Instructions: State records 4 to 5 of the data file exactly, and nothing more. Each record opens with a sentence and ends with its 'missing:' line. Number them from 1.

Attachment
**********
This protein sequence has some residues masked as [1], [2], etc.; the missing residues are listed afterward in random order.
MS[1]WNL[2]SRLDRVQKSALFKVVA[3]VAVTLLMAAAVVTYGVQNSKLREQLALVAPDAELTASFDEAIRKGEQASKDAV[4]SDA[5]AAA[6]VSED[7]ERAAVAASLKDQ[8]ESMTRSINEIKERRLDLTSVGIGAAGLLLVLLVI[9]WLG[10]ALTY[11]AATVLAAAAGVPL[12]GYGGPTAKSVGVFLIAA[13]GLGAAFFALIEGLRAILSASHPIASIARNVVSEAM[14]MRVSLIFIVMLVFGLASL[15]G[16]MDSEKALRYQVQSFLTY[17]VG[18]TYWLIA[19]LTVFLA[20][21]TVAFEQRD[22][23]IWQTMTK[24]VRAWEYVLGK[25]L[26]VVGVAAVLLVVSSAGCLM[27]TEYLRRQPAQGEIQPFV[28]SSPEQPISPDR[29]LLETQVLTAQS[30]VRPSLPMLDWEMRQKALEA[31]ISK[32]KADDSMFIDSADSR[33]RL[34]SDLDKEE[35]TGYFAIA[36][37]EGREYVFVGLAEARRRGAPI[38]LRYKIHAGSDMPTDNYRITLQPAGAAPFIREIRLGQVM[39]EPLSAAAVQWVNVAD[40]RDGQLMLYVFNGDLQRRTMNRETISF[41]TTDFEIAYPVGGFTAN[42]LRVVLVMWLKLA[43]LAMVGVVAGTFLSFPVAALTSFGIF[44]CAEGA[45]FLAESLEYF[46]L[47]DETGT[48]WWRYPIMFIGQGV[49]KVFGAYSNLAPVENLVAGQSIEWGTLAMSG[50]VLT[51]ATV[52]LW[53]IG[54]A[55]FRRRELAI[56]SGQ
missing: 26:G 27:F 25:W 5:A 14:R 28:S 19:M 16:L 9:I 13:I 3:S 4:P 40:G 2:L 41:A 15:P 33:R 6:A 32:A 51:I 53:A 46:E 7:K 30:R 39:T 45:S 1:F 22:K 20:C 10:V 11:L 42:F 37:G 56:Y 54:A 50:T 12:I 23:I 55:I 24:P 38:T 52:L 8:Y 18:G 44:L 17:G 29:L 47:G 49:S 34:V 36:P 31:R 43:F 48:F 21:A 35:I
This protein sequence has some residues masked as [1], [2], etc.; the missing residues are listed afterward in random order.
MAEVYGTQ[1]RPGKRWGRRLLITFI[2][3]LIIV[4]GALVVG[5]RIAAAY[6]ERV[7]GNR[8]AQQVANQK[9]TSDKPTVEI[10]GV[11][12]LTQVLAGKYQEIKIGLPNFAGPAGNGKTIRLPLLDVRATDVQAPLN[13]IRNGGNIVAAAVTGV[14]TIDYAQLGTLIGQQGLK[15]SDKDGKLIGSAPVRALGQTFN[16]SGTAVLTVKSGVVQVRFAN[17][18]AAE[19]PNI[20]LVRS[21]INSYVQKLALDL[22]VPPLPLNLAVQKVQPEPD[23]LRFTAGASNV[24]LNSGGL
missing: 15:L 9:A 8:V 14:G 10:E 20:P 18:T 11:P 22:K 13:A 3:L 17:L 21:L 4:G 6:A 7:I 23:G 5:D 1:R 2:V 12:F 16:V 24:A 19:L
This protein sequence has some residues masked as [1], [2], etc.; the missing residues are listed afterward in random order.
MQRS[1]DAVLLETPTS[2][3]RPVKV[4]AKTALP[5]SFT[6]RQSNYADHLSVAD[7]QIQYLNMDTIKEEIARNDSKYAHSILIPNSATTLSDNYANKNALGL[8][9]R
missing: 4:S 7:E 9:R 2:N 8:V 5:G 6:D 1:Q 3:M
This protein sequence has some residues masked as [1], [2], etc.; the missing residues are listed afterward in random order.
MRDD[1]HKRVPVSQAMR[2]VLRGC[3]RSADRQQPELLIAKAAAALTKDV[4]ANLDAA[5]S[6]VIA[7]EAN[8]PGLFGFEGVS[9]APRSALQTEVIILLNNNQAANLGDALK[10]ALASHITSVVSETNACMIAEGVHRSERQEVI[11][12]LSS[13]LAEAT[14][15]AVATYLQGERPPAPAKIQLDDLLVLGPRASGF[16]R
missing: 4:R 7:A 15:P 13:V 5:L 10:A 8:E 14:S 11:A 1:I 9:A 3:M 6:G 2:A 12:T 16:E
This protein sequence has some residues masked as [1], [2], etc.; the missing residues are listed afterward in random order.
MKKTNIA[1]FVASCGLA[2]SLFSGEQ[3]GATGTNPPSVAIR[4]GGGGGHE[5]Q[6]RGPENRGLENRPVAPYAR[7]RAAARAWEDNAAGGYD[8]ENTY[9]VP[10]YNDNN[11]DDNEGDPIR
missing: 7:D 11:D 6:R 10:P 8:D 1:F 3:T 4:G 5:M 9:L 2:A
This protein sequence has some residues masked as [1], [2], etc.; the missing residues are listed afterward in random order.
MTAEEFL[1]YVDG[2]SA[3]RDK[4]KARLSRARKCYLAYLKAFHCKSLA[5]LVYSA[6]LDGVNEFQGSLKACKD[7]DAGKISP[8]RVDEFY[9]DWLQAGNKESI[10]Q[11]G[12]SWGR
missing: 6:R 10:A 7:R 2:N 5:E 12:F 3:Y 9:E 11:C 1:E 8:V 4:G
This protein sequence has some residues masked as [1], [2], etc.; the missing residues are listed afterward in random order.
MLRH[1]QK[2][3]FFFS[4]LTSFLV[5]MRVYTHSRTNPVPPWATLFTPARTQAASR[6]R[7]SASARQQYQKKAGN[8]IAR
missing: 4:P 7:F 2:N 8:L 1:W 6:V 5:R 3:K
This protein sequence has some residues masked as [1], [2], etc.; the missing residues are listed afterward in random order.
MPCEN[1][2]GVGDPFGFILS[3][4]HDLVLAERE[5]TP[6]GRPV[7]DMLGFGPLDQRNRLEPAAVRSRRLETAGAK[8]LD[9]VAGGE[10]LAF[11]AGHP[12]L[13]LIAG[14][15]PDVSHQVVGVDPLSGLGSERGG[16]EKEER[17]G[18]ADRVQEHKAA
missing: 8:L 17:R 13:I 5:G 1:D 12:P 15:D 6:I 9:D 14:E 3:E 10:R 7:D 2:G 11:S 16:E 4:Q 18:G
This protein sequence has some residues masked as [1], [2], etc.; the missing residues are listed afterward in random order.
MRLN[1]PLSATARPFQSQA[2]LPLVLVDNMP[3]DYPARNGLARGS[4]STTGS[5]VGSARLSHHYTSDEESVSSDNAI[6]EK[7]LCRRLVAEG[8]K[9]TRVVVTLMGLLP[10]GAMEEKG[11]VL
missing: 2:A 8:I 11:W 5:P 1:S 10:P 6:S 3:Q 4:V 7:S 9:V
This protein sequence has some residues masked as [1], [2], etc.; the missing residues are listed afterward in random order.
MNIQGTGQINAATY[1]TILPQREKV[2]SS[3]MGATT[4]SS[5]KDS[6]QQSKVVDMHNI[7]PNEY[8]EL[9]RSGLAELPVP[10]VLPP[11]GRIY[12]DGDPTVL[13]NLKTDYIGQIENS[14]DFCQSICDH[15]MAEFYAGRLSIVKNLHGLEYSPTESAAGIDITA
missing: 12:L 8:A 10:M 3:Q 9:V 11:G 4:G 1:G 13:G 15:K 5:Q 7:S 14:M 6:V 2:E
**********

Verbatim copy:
This protein sequence has some residues masked as [1], [2], etc.; the missing residues are listed afterward in random order.
MRDD[1]HKRVPVSQAMR[2]VLRGC[3]RSADRQQPELLIAKAAAALTKDV[4]ANLDAA[5]S[6]VIA[7]EAN[8]PGLFGFEGVS[9]APRSALQTEVIILLNNNQAANLGDALK[10]ALASHITSVVSETNACMIAEGVHRSERQEVI[11][12]LSS[13]LAEAT[14][15]AVATYLQGERPPAPAKIQLDDLLVLGPRASGF[16]R
missing: 4:R 7:A 15:P 13:V 5:L 10:A 8:E 14:S 11:A 1:I 9:A 3:M 6:G 2:A 12:T 16:E
This protein sequence has some residues masked as [1], [2], etc.; the missing residues are listed afterward in random order.
MKKTNIA[1]FVASCGLA[2]SLFSGEQ[3]GATGTNPPSVAIR[4]GGGGGHE[5]Q[6]RGPENRGLENRPVAPYAR[7]RAAARAWEDNAAGGYD[8]ENTY[9]VP[10]YNDNN[11]DDNEGDPIR
missing: 7:D 11:D 6:R 10:P 8:D 1:F 3:T 4:G 5:M 9:L 2:A